How to Be Less Human

In “How to be Less Human,” author Jerri Blank explores the impact of machine learning on the way we perceive gender, race, and class. The documentary also discusses the problems of visual stereotypes and non-human actors in popular media. One of the highlights of the film is a performance in which a performer strips off all her clothes and demonstrates how her actions are encoded into computer vision algorithms. It reveals the inherent gender bias of computer vision, and the relationship between the human subject and machine learning applications.

How to be Less Human

In a study published in 2016, Kouchaki and his team looked at the ways children make decisions and whether that impacts their mental states. The authors found that kids as young as five years old think about the world in terms of us versus them, even though the behavior is not necessarily harmful. In the United States, however, dehumanizing behavior is widespread. In the book, Kouchaki and his colleagues show that we are capable of thinking and feeling differently than other humans.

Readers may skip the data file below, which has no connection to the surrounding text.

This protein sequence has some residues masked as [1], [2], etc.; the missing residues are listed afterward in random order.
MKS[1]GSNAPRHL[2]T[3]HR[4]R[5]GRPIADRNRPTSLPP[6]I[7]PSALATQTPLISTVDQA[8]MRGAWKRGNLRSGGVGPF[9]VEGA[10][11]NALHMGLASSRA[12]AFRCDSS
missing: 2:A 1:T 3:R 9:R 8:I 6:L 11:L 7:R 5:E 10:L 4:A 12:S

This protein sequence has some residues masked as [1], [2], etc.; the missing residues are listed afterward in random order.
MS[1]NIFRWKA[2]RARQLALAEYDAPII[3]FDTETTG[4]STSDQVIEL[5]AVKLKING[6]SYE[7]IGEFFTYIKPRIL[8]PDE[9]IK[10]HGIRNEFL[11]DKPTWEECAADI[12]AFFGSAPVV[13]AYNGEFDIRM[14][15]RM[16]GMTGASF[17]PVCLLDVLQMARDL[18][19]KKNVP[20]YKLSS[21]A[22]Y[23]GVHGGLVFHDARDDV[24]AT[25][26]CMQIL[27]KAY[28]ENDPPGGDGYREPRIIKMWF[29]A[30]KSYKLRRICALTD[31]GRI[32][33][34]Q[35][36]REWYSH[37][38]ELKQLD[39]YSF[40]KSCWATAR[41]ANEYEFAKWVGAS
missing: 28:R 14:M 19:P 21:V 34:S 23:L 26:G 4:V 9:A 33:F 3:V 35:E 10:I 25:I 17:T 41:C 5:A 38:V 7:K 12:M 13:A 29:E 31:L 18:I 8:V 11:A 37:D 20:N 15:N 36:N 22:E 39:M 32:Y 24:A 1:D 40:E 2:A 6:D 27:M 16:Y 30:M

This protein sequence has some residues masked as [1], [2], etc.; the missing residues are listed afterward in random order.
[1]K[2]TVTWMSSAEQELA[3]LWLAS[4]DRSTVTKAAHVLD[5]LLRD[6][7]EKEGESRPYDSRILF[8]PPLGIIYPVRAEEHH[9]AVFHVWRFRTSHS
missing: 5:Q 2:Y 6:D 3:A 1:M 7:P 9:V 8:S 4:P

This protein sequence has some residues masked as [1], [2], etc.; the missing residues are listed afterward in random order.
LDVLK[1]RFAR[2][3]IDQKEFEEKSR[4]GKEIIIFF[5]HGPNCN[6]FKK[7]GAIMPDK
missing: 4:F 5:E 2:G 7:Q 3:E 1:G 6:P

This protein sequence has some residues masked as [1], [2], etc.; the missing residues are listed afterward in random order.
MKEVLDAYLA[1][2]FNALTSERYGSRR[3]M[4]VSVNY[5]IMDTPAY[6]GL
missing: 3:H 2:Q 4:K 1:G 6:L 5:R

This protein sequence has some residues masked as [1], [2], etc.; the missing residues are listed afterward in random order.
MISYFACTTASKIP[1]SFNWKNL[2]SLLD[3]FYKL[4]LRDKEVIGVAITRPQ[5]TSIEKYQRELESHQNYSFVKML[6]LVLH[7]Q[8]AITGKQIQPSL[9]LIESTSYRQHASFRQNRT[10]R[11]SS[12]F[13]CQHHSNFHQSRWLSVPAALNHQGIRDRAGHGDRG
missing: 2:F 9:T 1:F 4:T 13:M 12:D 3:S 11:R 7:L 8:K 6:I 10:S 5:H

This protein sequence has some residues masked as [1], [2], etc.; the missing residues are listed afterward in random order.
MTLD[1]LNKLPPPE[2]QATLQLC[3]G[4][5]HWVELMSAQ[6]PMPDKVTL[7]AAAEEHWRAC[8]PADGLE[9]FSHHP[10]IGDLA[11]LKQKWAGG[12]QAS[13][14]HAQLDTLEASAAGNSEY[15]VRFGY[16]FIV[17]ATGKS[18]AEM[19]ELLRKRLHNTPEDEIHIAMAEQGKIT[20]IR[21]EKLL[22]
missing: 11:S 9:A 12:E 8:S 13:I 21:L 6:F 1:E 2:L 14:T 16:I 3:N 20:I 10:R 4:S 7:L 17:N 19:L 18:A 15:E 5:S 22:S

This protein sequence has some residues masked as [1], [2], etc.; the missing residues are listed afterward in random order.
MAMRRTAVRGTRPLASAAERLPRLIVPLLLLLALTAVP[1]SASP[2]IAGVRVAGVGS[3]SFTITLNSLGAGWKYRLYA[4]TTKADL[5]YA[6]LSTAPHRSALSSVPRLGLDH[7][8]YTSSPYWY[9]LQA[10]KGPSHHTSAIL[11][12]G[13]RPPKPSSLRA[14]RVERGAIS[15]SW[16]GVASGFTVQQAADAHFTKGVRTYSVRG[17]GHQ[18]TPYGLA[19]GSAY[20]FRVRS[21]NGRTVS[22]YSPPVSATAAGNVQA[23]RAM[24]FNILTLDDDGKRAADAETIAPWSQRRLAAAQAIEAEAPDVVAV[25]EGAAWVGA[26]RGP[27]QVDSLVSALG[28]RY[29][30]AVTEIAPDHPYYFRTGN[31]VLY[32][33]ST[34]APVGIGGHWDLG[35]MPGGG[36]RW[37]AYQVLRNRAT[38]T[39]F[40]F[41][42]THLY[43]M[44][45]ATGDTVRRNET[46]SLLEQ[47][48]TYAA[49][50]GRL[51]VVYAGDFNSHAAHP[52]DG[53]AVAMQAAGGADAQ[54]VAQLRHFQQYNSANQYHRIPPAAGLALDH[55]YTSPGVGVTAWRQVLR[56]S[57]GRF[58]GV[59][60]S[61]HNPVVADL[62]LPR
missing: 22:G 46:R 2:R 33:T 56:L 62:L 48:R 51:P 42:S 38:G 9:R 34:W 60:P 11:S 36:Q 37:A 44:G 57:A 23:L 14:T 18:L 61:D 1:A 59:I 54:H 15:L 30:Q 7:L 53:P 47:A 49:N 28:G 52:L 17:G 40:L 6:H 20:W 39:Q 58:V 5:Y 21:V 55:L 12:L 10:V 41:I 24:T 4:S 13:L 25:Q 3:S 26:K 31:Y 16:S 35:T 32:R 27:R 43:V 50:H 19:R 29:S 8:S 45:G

In order to be more ethical, we must stop thinking of ourselves as less human. The blatant dehumanization of others leads us to act and think less human. It’s only a matter of embracing our human qualities and not allowing ourselves to become more ruthless. In this book, Waytz and Kteily show that we are not entirely human. We’re just creatures with limited capabilities.